The blog tour for ‘The Great Sphinx Of Amun-Ra’ is underway! I am busy writing responses to interview questions, meeting the blog hosts, and generally getting set up for the tour.
The tour ‘company’ (if that’s the right name) is Pump Up Your Book, and you can find any information they have available about the book or the tour on their web site. I hope lots of readers will visit the blogs on the days I am there, and we can have a good talk with each other!
I am expecting to start a blog tour for my new book, “The Great Sphinx Of Amun-Ra” soon. It should be early June, if all goes as planned, and I will be touring on several blogs for most of the month. I’ll post a schedule of the tour here as soon as I have the complete info about it. It would be great to have a lot of people getting together to talk about the book!
I’ve had a lot of readers – people who read the chapters as I write them – and they are all enthusiastic about the outcome. I hope everybody likes the book as well as the ‘readers’ have.
Also, I plan to offer a couple of days of free books through the Amazon Kindle site. This will coincide with the opening of the blog tour, or shortly after the tour starts.
The Great Sphinx Of Amun-Ra is my newest title; a novel based on the history of ancient Kmet – now known as Egypt – with the addition of the person and power of the great god, Amun-Ra, and the staff that he gave to select people for the purpose of carrying out his plans in the ancient world.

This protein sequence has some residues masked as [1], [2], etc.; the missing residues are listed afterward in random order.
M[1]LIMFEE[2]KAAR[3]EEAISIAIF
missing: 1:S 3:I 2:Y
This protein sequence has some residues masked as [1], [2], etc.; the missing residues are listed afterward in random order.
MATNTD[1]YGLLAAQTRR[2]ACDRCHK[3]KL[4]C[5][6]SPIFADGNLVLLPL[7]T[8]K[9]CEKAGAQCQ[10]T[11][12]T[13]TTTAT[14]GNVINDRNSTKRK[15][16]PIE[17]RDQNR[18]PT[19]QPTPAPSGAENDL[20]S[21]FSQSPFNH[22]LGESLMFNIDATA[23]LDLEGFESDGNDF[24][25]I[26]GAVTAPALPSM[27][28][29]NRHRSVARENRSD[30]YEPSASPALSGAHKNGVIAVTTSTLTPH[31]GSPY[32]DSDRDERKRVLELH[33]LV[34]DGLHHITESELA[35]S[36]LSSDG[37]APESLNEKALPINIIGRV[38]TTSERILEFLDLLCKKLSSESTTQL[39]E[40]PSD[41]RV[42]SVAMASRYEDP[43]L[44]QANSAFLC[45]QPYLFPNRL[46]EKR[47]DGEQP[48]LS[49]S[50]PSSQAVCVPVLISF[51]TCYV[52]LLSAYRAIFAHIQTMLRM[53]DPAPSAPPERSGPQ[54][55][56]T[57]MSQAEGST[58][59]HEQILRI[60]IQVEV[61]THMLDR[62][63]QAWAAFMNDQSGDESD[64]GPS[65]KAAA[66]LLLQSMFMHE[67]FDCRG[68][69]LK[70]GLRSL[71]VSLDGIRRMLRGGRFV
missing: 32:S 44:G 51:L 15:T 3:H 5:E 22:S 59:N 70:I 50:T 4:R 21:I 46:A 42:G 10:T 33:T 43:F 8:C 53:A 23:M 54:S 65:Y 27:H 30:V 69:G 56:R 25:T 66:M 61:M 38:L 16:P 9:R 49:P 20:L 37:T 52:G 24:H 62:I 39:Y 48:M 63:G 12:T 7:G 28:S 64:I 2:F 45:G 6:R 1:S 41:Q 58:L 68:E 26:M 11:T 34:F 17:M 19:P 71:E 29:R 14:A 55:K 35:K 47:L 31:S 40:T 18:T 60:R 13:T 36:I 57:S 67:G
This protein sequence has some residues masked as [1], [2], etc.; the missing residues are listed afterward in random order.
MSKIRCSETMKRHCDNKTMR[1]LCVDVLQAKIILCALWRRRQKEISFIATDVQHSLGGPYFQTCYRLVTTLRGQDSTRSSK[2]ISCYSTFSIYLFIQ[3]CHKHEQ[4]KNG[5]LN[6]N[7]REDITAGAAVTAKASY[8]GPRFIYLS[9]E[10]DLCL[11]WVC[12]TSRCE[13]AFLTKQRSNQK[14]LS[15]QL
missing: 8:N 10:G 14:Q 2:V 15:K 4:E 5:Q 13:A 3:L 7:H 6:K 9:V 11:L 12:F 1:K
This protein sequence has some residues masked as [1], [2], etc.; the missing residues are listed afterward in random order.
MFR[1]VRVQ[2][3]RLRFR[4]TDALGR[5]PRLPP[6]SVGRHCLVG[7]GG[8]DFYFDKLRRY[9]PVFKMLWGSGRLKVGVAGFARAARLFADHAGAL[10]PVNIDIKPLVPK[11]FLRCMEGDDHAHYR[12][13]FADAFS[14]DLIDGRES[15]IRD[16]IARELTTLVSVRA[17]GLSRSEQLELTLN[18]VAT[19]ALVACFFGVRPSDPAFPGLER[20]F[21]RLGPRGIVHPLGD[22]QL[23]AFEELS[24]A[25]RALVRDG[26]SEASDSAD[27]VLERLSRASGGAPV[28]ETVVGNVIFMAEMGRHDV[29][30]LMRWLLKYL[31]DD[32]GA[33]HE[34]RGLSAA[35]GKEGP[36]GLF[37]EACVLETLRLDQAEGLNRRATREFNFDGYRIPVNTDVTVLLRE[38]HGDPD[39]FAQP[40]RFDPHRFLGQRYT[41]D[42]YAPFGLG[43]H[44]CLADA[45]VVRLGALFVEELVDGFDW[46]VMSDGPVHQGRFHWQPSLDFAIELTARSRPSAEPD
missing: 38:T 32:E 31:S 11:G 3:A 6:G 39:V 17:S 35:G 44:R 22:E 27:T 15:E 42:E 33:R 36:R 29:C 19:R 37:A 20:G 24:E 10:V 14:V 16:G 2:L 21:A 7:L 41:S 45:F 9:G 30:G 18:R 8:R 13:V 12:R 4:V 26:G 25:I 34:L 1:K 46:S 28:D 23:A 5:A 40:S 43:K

The novel is classified as ‘historical fantasty’ but has none (or very little) of the shocking or spooky elements of that genre as it is known in the world of fantasy and sci-fi. The classification was the only one that satisfied requirements for publishing, but it doesn’t precisely fit this book. The novel is of interest to readers who enjoy reading about the ancient world, those who like Egyptology, spirituality, or travel and adventures among the monuments of Egypt.
The timeline of the book extends from about 5500 B. C. to 2012 A.D., and follows the path of history as it unfolds in the mysterious east. The mystical or mysterious part revolves around the great god, but is conflicted by the wars and struggles of humanity, and shares the blame for the calamities that enveloped the ancient world between the pharaohs who ruled the land and the people who carry out their own devious schemes and desires. The Sphinx watches the scenes attentively as they unfold before his unwavering gaze.
The Great Sphinx Of Amun-Ra is available as an ebook on Amazon Kindle.
Digital books – the energetic wave of the future (as well as the present) – are a new phenomenon for me. I have never been in the forefront of technology, and am struggling to stay even mid-pack as I work my way through the morass of the cyber world. It seems a morass to me, if not to lots of others. Being a ‘certain age’ – soon to achieve 74 years – I am rather late at getting started in the eworld. But there is no excuse, I keep repeating that mantra, for not jumping in and learning how to do this. And I need to learn. Now. My future as a writer demands it.